Pointillism: Seurat's Grande Jatte and Circus
What was different in the way this group of younger painters reacted to the color theories of Chevreul and other writers? How were they able to profit from Impressionist methods while reacting against some of their practices?
Let us look at the painting Un Dimanche a la Grande Jatte. The painting represents a Sunday on the island of the Grande Jatte. The work is often referred to as his “Manifesto Painting,” and is even noted as such by contemporary critics. It was large in size, the first painting to be executed entirely in the Pointillist technique and the first to include a great many people playing a major role.
Every detail is carefully planned. The work required sketches on panel, 25 drawings and three important preliminary studies. Look at the illustration to see the contrast in technique with the slightly earlier painting (1884). Instead of workers enjoying themselves, this is strangely formal; figures are mostly seen in profile or frontal position. They seem rather like toy soldiers, an artificiality noted at the time. One critic wrote that the painting showed, “The banal promenade that people in their Sunday best take… in the places where it is accepted that one should stroll on a Sunday.”
Also, note the use of color and technique of using “the dot.” The skirt of the woman in the center with a parasol is painted in an orange-pink hue. It casts a blue shadow. Her red jacket is seen against bright green grass. The orange dress of the young girl running (to the right) has a blue-tinted shadow. The skirt of the woman with a parasol walking beside a man is predominantly purple — so it seems — but is made up of a myriad of hues. Notice the lighter yellowish “halo” separating the skirt from the foreground grass, particularly just behind her skirt. At the same time, Seurat defines form by brushstrokes: close, parallel strokes define the contour of the woman’s bustle. He continuously experiments in his manner of applying paint; in the sunlit grass, for example, short, even strokes are laid over one another. It is clear that Seurat never followed any of the popular theories rigidly.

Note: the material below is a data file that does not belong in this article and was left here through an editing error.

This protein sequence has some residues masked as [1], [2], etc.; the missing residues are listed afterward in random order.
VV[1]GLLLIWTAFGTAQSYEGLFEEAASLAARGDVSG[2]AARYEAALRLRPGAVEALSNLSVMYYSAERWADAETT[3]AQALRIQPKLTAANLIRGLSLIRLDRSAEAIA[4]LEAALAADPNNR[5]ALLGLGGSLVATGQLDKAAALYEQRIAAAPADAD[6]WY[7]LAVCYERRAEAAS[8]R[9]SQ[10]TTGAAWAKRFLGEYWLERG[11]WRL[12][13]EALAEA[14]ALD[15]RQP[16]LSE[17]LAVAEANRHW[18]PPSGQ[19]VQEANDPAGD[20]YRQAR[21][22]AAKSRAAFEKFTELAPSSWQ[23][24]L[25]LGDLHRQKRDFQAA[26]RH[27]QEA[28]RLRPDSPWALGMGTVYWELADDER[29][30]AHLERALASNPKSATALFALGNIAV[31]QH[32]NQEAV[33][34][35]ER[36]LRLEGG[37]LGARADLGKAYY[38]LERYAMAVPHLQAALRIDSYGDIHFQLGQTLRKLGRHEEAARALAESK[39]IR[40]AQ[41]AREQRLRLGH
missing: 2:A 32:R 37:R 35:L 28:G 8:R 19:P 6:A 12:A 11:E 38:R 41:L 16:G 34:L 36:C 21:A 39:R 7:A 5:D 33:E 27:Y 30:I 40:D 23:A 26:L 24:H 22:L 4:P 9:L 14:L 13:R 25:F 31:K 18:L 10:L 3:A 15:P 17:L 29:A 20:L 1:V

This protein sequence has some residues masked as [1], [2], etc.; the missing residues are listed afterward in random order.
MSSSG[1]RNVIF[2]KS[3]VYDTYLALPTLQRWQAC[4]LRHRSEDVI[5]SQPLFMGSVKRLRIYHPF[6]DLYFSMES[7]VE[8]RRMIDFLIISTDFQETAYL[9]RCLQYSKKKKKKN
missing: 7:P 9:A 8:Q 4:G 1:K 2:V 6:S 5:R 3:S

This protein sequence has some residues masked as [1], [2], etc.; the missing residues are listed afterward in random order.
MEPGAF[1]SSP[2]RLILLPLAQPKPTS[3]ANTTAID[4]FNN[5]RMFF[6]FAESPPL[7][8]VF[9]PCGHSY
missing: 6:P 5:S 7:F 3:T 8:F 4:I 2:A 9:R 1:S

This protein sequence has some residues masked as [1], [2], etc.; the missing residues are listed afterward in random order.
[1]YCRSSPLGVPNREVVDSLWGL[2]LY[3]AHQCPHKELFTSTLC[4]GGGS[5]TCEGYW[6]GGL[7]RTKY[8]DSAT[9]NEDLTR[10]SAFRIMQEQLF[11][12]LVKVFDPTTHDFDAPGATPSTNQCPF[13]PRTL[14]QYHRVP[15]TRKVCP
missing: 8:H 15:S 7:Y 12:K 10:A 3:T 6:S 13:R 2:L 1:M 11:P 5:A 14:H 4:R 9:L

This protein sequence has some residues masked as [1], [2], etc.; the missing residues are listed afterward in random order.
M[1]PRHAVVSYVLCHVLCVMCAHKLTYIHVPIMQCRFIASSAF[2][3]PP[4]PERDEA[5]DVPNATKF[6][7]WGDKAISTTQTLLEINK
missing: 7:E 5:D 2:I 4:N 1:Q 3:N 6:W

His paintings are also intended to convey social commentary. The Grande Jatte makes use of symbols. A monkey in French (and female) is known as “singesse,” denoting a prostitute. The smartly dressed woman is fishing — but for what? Then, as now, spectators have questioned Seurat’s meaning. Whether Seurat intended the Bathers and this painting to be considered as pendants (a pair) is still debated; certainly he contrasts the natural world with the unpleasant artificiality of bourgeois life, as these artists saw it.
However, the critics applauded such elements as the controlled surface of the painting, the use of aerial perspective, which gives an impression of space, and Seurat’s deeply shadowed foreground that leads into a light, bright distance.
Strictly speaking, Pointillism refers to the technique of using dots of pure color in such a way that, seen at the appropriate distance, they achieve maximum luminosity. However, a pointillist painting is no more “luminous” than anything else that is printed with small dots, such as a magazine photograph. You can see the dots above.
Divisionism is a broader term meaning that it is possible to obtain brighter hues of color such as green, orange and purple, by a series of dots (or blobs) of both primary colors so that they are optically intermingled in the spectator’s eye (rather than being pre-mixed). The artists prefer the term Neo-Impressionism (again, coined by a critic — this time Felix Feneon) as a description of their work.
The following example, Seurat’s The Circus, is an excellent example of Divisionism. Be sure to enlarge the detailed images.
The circus theme was often covered in the 1880s, especially by Renoir, Degas and Toulouse-Lautrec. However, Seurat’s Circus, far from a merely anecdotal rendering of a modern form of entertainment, constitutes one of the most impressive applications of Divisionist theory.